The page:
How to Code: Simple Data

Course notes for "How to Code: Simple Data" on edX.

Introduction

What makes it difficult to write programs?

  1. A poorly formed problem: What do we want our program to do?
  2. The program is too big to solve all at once: How do we break down a problem?

Systematic program design is the path from poorly-formed problem to well-structured solution.

Beginning Student Language

How to Design Functions (HtDF) Recipe

The HtDF recipe systematizes the design of a function. (Note: The recipe is going to make hard functions easier to design and easy functions a little harder to design.)

To design a single function:

  1. Signature, purpose, and stub
  2. Define examples, wrap each in check-expect
  3. Template and inventory
  4. Code the function body
  5. Test and debug until correct

The signature declares the type of data a function consumes and produces. Always use the most specific type.

The purpose is a one line description of what the function produces in terms of what it consumes.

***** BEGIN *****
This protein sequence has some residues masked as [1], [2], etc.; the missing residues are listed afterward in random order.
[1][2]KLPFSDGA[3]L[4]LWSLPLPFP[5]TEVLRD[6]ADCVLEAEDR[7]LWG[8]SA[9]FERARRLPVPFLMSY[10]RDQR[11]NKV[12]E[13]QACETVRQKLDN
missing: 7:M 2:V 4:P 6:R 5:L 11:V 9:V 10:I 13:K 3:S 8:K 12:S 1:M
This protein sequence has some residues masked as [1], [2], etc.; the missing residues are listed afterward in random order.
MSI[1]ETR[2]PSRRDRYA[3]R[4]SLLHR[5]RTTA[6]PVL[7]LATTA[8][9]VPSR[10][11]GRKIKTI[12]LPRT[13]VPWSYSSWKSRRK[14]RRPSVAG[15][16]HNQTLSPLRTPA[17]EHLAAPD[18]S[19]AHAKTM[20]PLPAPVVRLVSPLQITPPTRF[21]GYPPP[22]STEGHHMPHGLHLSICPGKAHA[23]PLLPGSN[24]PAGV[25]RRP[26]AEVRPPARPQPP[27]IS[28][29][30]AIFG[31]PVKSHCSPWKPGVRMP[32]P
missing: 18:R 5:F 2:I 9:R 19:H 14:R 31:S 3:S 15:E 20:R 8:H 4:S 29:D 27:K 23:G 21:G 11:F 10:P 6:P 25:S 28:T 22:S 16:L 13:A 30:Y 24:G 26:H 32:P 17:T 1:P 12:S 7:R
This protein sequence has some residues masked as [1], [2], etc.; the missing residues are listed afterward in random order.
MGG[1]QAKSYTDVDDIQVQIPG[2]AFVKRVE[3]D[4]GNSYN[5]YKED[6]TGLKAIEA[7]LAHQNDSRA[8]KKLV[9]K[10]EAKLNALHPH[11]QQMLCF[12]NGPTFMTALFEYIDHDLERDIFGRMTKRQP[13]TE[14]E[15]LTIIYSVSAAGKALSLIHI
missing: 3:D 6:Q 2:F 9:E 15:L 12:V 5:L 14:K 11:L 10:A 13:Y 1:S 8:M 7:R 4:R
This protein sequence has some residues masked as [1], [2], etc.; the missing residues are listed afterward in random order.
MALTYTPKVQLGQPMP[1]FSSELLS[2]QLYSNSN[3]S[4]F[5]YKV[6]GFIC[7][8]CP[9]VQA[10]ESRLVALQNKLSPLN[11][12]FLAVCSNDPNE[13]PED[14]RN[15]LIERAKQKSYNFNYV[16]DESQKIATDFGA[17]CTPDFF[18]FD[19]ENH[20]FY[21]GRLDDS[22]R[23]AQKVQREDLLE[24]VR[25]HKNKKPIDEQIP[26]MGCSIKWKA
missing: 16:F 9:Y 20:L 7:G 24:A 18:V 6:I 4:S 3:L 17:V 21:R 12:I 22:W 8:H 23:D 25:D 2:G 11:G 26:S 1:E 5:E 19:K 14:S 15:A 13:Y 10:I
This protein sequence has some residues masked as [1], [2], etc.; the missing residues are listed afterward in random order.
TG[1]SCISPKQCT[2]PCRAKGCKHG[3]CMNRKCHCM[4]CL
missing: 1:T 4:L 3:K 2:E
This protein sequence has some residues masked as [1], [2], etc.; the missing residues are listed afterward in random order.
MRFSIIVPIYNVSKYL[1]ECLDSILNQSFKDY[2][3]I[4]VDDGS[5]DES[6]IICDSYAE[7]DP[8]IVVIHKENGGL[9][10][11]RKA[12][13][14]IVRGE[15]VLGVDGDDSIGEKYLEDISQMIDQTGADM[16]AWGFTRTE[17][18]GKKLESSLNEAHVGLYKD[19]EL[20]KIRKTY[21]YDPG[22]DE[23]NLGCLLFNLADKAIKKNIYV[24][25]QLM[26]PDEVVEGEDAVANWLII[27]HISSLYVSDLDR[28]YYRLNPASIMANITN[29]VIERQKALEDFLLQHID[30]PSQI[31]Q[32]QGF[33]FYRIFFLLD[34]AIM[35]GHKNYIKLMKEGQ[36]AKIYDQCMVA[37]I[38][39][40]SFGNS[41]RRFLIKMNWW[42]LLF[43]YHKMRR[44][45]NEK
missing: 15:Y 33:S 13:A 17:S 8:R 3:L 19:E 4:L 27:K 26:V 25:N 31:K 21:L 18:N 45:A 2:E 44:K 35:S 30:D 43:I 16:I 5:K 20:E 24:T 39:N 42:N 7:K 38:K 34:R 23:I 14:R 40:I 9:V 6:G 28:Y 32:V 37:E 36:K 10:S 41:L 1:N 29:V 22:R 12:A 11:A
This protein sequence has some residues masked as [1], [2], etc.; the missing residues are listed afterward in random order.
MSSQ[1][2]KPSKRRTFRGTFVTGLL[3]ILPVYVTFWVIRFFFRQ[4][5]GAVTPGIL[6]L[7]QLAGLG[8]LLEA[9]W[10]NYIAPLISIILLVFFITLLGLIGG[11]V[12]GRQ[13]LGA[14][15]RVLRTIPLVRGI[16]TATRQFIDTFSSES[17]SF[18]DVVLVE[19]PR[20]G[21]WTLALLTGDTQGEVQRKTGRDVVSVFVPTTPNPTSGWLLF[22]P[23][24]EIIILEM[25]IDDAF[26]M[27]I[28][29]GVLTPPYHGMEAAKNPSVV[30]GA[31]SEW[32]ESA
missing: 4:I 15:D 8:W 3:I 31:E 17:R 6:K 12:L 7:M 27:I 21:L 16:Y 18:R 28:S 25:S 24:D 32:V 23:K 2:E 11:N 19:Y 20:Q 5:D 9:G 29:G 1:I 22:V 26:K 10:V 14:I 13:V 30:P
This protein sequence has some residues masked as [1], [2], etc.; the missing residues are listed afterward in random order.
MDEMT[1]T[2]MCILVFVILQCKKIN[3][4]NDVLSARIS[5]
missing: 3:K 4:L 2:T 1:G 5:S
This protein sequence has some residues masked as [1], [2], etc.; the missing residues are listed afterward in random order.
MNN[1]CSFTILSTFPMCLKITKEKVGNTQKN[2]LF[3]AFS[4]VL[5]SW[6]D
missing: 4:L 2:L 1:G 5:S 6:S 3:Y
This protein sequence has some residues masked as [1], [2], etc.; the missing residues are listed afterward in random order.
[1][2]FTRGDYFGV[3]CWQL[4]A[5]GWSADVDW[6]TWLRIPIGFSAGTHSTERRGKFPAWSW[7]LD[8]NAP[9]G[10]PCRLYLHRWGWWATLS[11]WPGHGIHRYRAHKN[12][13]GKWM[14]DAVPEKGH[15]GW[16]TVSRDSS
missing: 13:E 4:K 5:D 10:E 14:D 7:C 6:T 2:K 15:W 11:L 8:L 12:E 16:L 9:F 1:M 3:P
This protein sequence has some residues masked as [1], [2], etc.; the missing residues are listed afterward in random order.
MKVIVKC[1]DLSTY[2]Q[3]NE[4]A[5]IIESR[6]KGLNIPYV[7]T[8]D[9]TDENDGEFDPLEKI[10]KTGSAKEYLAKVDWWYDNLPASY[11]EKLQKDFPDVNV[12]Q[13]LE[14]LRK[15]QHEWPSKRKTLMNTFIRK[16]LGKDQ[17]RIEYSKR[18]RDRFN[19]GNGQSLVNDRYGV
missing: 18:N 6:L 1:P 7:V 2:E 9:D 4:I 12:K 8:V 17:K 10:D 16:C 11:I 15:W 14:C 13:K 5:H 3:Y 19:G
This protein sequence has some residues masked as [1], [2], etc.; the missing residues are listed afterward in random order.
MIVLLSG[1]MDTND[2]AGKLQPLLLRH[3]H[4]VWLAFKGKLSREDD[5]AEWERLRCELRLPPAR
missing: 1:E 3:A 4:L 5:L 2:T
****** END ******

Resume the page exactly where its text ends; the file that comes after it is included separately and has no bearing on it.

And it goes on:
The stub is a function definition that has the correct function name, has the correct number of parameters, and produces a dummy result of the correct type.

Examples help us understand what the function must do. Multiple examples illustrate behavior. Wrapping in check-expect means they will also serve as unit tests for the completed function.

The template is the outline of the function.

Use the previous recipe steps to code the function body.

How to Design Data (HtDD) Recipe

When we design data, we make decisions about all of the functions that operate on that data.

Data definitions explain how information is represented as data. We represent information in the problem domain using data in the program.

The first step of the recipe is to identify the inherent structure of the information.

  • Simple atomic data
  • Interval
  • Enumeration
  • Itemization
  • Compound data
  • References to other defined type
  • self-referential or mutually referential

Once that is done, a data definition consists of four or five elements:

  1. A possible structure definition
  2. A type comment that defines a new type name and describes how to form data of that type
  3. An interpretation that describes the correspondence between information and data
  4. One or more examples of the data
  5. A template for a 1 argument function operating on data of this type

How to Design Worlds (HtDW) Recipe

Compound Data

Self-Reference

Reference

Naturals

Helpers

Binary Search Trees